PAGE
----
19. Prolyl isomerase Pin1 promotes survival in EGFR-mutant lung adenocarcinoma cells with an epithelial-mesenchymal transition phenotype.

    PubMed

    Sakuma, Yuji; Nishikiori, Hirotaka; Hirai, Sachie; Yamaguchi, Miki; Yamada, Gen; Watanabe, Atsushi; Hasegawa, Tadashi; Kojima, Takashi; Niki, Toshiro; Takahashi, Hiroki

    2016-04-01

    The secondary epidermal growth factor receptor (EGFR) T790M mutation is the most prominent mechanism that confers resistance to first- or second-generation EGFR tyrosine kinase inhibitors (TKIs) in lung cancer treatment. Although third-generation EGFR TKIs can suppress the kinase activity of T790M-positive EGFR, they still cannot eradicate EGFR-mutated cancer cells. We previously reported that a subpopulation of EGFR-mutant lung adenocarcinomas depends on enhanced autophagy, instead of EGFR, for survival, and in this study we explore another mechanism that contributes to TKI resistance. We demonstrate here that an EGFR-mutant lung adenocarcinoma cell line, H1975 (L858R+T790M), has a subset of cells that exhibits an epithelial-mesenchymal transition (EMT) phenotype and can thrive in the presence of third-generation EGFR TKIs. These cells depend on not only autophagy but also on the isomerase Pin1 for survival in vitro, unlike their parental cells. The Pin1 protein was expressed in an EGFR-mutant lung cancer tissue that has undergone partial EMT and acquired resistance to EGFR TKIs, but not its primary tumor. These findings suggest that inhibition of Pin1 activity can be a novel strategy in lung cancer treatment. PMID:26752745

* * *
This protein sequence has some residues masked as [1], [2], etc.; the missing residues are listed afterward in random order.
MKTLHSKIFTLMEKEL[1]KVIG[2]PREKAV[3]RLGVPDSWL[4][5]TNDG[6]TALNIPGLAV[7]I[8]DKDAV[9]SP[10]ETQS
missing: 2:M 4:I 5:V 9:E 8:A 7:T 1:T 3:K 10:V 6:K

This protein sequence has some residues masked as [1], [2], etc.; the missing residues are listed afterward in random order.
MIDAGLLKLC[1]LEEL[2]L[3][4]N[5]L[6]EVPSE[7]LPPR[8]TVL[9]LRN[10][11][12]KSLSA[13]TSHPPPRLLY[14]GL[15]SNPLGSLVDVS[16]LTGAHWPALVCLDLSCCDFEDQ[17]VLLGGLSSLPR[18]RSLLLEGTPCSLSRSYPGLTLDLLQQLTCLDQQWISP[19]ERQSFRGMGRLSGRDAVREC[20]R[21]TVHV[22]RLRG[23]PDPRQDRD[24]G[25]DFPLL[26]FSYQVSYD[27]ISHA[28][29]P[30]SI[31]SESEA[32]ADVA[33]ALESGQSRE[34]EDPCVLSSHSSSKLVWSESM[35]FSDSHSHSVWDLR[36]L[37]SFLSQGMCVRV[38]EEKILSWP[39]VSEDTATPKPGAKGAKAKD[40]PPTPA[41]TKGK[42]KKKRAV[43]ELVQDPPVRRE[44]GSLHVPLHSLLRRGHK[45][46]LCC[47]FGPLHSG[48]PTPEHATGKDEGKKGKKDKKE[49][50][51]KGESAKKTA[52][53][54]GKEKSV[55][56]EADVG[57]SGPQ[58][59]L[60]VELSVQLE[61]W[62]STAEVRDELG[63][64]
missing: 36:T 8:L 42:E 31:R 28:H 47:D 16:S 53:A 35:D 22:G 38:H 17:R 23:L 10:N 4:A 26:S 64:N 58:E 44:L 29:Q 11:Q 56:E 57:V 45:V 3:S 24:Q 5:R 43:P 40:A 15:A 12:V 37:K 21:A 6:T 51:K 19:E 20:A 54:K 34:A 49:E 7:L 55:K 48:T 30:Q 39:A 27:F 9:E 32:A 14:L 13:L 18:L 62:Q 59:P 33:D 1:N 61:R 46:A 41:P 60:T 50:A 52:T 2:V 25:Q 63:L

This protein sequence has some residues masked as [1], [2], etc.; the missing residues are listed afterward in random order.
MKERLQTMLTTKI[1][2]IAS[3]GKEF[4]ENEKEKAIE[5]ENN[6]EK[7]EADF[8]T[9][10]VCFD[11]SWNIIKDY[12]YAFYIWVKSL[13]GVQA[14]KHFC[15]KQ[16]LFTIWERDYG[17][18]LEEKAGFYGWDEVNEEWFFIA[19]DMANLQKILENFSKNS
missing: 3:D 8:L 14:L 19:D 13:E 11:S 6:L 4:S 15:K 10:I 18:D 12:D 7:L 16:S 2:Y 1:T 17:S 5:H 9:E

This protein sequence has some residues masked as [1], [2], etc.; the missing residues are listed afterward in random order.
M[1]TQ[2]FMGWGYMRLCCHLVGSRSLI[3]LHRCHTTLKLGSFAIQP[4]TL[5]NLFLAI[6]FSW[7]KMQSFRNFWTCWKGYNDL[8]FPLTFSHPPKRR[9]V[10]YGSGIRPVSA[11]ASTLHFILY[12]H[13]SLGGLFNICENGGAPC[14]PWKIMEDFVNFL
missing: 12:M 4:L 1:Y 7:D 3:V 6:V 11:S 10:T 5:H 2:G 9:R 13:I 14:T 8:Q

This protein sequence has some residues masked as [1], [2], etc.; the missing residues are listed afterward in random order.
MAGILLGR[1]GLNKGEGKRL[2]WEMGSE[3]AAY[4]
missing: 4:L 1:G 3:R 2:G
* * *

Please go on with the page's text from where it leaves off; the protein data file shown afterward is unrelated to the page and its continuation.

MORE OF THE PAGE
20. Novel monoclonal antibody against beta 1 integrin enhances cisplatin efficacy in human lung adenocarcinoma cells

    PubMed Central

    Kim, Min-Young; Cho, Woon-Dong; Hong, Kwon Pyo; Choi, Da Bin; Hong, Jeong won; Kim, Soseul; Moon, Yoo Ri; Son, Seung-Myoung; Lee, Ok-Jun; Lee, Ho-Chang; Song, Hyung Geun

    2016-01-01

    Abstract The use of anti-beta 1 integrin monoclonal antibody in lung cancer treatment has proven beneficial. Here, we developed a novel monoclonal antibody (mAb), called P5, by immunizing mice with human peripheral blood mononuclear cells (PBMC). Its anti-tumor effect is now being tested, in a clinical phase III trial, in combinatorial treatments with various chemical drugs. To confirm that P5 indeed binds to beta 1 integrin, cell lysates were immunoprecipitated with commercial anti-beta 1 integrin mAb (TS2/16) and immunoblotted against P5 to reveal a 140 kDa molecular weight band, as expected. Immunoprecipitation with P5 followed by LC/MS protein sequence analysis further verified P5 antigen to be beta 1 integrin. Cisplatin treatment upregulated cell surface expression of beta 1 integrin in A549 cells, while causing inhibition of cell growth. When cells were co-treated with different concentrations of P5 mAb, the cisplatin-mediated inhibitory effect was enhanced in a dose-dependent manner. Our findings show that a combinatorial treatment of P5 mAb and cisplatin in A549 cells resulted in a 30% increase in apoptosis, compared to baseline, and significantly more when compared to either the cisplatin or P5 alone group. The entire peptide sequences in CDR from variable region of Ig heavy and light chain gene for P5 mAb are also disclosed. Together, these results provide evidence of the beneficial effect of P5 mAb in combinatorial treatment of human lung adenocarcinoma.